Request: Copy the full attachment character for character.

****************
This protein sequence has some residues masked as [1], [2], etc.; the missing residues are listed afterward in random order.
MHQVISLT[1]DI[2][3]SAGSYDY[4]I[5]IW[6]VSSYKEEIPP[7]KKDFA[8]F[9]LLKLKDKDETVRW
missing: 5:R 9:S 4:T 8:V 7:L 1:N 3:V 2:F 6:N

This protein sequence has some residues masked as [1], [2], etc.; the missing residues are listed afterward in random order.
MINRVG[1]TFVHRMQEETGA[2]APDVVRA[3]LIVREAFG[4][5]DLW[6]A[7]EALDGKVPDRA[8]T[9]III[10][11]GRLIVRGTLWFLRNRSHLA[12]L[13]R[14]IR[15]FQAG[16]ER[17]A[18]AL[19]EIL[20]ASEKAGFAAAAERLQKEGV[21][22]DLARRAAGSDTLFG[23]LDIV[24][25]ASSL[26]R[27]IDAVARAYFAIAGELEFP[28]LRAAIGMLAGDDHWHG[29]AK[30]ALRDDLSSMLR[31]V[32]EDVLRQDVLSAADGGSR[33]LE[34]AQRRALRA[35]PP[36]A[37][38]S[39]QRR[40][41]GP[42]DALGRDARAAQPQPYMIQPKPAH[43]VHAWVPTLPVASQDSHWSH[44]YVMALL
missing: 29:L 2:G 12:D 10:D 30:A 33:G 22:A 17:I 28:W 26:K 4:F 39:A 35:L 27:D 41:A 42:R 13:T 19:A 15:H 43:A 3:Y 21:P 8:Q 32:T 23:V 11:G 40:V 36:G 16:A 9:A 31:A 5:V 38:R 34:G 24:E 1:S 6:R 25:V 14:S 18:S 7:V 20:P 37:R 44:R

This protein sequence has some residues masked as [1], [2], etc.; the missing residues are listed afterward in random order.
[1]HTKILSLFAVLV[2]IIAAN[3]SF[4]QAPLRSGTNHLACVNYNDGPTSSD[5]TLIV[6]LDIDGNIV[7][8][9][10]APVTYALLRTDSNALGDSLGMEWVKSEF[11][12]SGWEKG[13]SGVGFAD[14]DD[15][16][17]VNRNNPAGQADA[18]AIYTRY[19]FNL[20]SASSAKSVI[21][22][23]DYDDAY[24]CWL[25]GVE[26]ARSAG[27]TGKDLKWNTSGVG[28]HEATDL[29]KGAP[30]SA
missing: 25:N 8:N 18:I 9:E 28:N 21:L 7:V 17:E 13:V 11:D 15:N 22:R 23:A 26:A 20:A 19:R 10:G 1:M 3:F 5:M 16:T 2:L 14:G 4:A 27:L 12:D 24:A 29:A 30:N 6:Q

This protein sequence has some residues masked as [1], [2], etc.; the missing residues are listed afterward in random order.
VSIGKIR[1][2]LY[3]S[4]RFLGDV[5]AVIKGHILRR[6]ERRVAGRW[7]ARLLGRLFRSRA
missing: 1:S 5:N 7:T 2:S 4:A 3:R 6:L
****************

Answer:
This protein sequence has some residues masked as [1], [2], etc.; the missing residues are listed afterward in random order.
MHQVISLT[1]DI[2][3]SAGSYDY[4]I[5]IW[6]VSSYKEEIPP[7]KKDFA[8]F[9]LLKLKDKDETVRW
missing: 5:R 9:S 4:T 8:V 7:L 1:N 3:V 2:F 6:N

This protein sequence has some residues masked as [1], [2], etc.; the missing residues are listed afterward in random order.
MINRVG[1]TFVHRMQEETGA[2]APDVVRA[3]LIVREAFG[4][5]DLW[6]A[7]EALDGKVPDRA[8]T[9]III[10][11]GRLIVRGTLWFLRNRSHLA[12]L[13]R[14]IR[15]FQAG[16]ER[17]A[18]AL[19]EIL[20]ASEKAGFAAAAERLQKEGV[21][22]DLARRAAGSDTLFG[23]LDIV[24][25]ASSL[26]R[27]IDAVARAYFAIAGELEFP[28]LRAAIGMLAGDDHWHG[29]AK[30]ALRDDLSSMLR[31]V[32]EDVLRQDVLSAADGGSR[33]LE[34]AQRRALRA[35]PP[36]A[37][38]S[39]QRR[40][41]GP[42]DALGRDARAAQPQPYMIQPKPAH[43]VHAWVPTLPVASQDSHWSH[44]YVMALL
missing: 29:L 2:G 12:D 10:D 30:A 33:G 22:A 17:I 28:W 26:K 4:F 39:A 35:L 27:D 41:A 42:R 13:T 19:A 15:H 43:A 3:Y 21:P 8:Q 32:T 23:V 11:G 40:V 36:G 16:A 9:A 31:A 5:V 38:R 34:G 24:E 1:S 6:R 25:V 14:S 18:S 7:V 20:P 37:R 44:R

This protein sequence has some residues masked as [1], [2], etc.; the missing residues are listed afterward in random order.
[1]HTKILSLFAVLV[2]IIAAN[3]SF[4]QAPLRSGTNHLACVNYNDGPTSSD[5]TLIV[6]LDIDGNIV[7][8][9][10]APVTYALLRTDSNALGDSLGMEWVKSEF[11][12]SGWEKG[13]SGVGFAD[14]DD[15][16][17]VNRNNPAGQADA[18]AIYTRY[19]FNL[20]SASSAKSVI[21][22][23]DYDDAY[24]CWL[25]GVE[26]ARSAG[27]TGKDLKWNTSGVG[28]HEATDL[29]KGAP[30]SA
missing: 25:N 8:N 18:I 9:E 28:N 21:L 7:V 17:E 13:V 11:D 15:N 22:R 23:A 26:A 20:A 19:R 10:G 1:M 3:F 5:M 16:T 2:L 14:G 4:A 27:L 12:D 24:A 29:A 30:N 6:Q

This protein sequence has some residues masked as [1], [2], etc.; the missing residues are listed afterward in random order.
VSIGKIR[1][2]LY[3]S[4]RFLGDV[5]AVIKGHILRR[6]ERRVAGRW[7]ARLLGRLFRSRA
missing: 1:S 5:N 7:T 2:S 4:A 3:R 6:L